In the wild felines are found in desert like conditions where there is often little water to be found. Due to this circumstance cats have adapted the ability to retain the little water they have taken in (2,3) . Our domesticated companions also have this ability. Unfortunately, however this means despite the constant availability of water they still do not drink the amount of water they really should. Dry foods also only contain about 10% moisture. With such a small amount of water content a cat that is solely on a dry food diet is more susceptible to kidney failure and urinary tract infections especially in male cats (4,5) . Due to the high plant based ingredients the urine is more alkaline creating the perfect environment for unwanted crystals that can be extremely painful for your companion and may require surgery (6) . These costly diseases and illnesses are a high price to pay for a so called convenient meal in a bag.

As with anything presented to the public there are several myths surrounding a dry food diet.

Myth #1 It will help my pet’s teeth

Most people hold the misconception that hard kibble is the best diet for your pet because the pieces will scrape and clean your companion’s tooth often due to the kibble surrounding the tooth when your pet chews on it. This is untrue. A cat and dog’s tooth is typically sharp so when the tooth pierces the kibble it shatters and breaks. The kibble therefore does not surround the tooth.

These, carbohydrate loaded diets are unable to be broken down by cats and dogs who do not have the significant amounts of the enzyme to break down carbs (7). Therefore, the particles of a dry carbohydrate based diets actually sit on the teeth of your feline or canine companion, often leading to tooth decay and other mouth diseases especially if you are relying solely on your companion’s diet (8).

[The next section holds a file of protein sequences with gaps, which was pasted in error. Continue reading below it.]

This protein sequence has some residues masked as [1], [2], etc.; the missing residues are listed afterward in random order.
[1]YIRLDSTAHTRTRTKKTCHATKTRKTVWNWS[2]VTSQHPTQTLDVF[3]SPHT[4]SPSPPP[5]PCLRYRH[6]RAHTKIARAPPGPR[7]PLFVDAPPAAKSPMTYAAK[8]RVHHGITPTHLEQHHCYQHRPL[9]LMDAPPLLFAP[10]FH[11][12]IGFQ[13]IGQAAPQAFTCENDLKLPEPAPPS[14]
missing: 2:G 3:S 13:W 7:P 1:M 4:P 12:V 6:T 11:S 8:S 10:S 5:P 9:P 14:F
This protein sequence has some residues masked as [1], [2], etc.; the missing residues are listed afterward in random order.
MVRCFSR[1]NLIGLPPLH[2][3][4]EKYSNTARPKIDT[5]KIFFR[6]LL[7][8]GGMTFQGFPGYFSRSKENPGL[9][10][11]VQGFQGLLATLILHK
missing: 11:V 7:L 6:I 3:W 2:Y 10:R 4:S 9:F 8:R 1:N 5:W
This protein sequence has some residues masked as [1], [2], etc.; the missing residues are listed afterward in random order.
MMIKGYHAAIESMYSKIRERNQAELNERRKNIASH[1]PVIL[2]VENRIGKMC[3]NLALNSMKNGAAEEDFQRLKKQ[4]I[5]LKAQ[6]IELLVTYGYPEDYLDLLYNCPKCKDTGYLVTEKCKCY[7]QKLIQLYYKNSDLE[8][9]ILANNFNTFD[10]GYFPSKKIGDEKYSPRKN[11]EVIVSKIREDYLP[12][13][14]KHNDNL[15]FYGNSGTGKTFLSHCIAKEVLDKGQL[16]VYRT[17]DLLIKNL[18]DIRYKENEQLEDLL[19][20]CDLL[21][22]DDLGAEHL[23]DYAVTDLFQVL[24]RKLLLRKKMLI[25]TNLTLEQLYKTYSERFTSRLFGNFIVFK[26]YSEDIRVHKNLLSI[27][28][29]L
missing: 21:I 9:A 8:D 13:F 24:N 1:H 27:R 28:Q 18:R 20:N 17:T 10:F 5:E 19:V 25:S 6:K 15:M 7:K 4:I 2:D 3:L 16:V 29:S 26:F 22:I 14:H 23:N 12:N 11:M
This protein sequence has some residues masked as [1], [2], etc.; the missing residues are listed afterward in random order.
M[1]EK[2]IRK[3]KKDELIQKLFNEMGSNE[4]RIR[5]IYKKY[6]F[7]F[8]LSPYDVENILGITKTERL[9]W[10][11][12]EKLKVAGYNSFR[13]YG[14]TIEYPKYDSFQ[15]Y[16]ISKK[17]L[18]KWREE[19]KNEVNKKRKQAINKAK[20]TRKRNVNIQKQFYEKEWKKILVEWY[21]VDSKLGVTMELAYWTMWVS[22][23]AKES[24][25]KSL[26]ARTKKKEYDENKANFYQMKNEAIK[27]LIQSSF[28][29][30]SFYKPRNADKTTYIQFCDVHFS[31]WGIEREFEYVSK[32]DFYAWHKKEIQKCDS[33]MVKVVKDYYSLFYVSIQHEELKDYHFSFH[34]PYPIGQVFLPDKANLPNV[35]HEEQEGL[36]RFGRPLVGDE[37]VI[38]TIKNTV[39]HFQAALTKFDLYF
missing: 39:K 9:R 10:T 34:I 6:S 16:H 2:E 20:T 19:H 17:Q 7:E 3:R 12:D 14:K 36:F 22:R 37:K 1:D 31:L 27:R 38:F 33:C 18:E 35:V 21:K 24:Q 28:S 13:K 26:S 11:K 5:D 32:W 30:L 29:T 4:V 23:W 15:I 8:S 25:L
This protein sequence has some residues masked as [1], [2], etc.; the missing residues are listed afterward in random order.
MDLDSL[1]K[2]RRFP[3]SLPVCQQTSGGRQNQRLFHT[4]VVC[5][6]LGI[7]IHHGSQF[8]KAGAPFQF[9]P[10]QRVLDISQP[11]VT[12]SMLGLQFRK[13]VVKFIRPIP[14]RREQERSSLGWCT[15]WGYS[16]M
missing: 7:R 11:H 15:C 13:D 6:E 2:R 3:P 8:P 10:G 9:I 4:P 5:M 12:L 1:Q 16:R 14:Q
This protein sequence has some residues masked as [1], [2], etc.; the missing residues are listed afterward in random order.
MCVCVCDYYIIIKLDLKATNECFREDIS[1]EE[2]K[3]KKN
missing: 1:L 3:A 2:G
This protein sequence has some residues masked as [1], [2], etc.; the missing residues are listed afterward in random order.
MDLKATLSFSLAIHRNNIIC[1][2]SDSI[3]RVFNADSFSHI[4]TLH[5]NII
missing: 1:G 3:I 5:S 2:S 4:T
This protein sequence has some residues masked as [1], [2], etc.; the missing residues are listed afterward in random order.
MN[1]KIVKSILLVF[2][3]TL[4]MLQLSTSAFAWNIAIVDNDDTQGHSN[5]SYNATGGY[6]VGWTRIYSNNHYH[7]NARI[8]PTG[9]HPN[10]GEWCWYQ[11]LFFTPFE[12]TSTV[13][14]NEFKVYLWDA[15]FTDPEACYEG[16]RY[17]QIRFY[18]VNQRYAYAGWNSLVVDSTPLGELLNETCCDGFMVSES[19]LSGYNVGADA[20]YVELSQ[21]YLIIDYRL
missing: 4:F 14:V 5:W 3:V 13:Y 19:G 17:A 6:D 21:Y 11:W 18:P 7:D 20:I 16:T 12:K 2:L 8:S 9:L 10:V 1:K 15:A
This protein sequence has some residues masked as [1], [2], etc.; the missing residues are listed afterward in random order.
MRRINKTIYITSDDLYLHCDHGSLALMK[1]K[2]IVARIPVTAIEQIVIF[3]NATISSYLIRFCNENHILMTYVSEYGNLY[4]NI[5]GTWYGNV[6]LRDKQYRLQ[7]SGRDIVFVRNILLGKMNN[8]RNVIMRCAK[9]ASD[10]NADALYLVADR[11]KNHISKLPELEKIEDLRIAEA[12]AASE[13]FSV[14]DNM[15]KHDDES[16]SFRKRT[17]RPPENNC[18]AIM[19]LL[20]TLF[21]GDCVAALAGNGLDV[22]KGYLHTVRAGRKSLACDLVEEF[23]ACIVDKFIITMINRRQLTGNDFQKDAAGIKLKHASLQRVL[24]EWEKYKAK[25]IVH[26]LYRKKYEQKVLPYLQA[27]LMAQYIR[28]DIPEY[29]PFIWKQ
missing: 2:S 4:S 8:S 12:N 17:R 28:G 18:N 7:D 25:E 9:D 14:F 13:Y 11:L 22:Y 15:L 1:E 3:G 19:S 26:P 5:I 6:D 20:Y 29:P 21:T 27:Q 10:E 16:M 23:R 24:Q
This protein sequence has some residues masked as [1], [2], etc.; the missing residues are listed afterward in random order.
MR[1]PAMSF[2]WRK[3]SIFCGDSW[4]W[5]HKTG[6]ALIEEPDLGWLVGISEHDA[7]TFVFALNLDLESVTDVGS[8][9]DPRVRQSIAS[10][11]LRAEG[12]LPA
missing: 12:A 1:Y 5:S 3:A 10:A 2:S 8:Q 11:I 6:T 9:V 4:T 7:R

Some particles are able to remove debris but often the small particles cannot reach the gum line where plaque and tartar often form. Further more the small particles that shatter when the tooth breaks the kibble apart can get lodged in between teeth causing tooth decay. In all honesty, relying solely on your pet’s diet whether kibble or treats is not a good plan in the long run. The best dental health protocol is to brush your companion’s teeth just as you would do with your own or include raw meaty bones into your feeding routine. Dental disease is one of the most common diseases afflicting our companions resulting in countless other illnesses that can actually be life threatening (8).

Myth #2 It’s cheaper than other diets (i.e. raw or home cooked)

A lot of people base their companion’s diet off price and no one can blame a person for that. When we live in an unforgiving economy where money and time is scarce it only makes sense to spend your money wisely. But “you get what you pay for” could never be more true. Is a $5 5lb bag of kibble for your yorkie really cheaper? It all depends on the quality of the food. Some kibble food can be loaded with fillers that are going right through your companion. Unused nutrients mean wasted dollars. Furthermore, many of the ingredients in a low-quality pet food are actually causing cancers, kidney failure, hyper/hypothyroidism and weight gain (9) which means you are paying more money in veterinary services and subsequently a very sick companion. A higher quality diet will contain little to no fillers, a good protein source and more nutrient dense ingredients that will better be absorbed and heathier over all for your pet. This will reduce going through bag after bag of food, a more satisfied companion, less waste and the hopes of fewer health problems down the road.

Myth #3 My companion is domesticated they have adapted to a dry diet.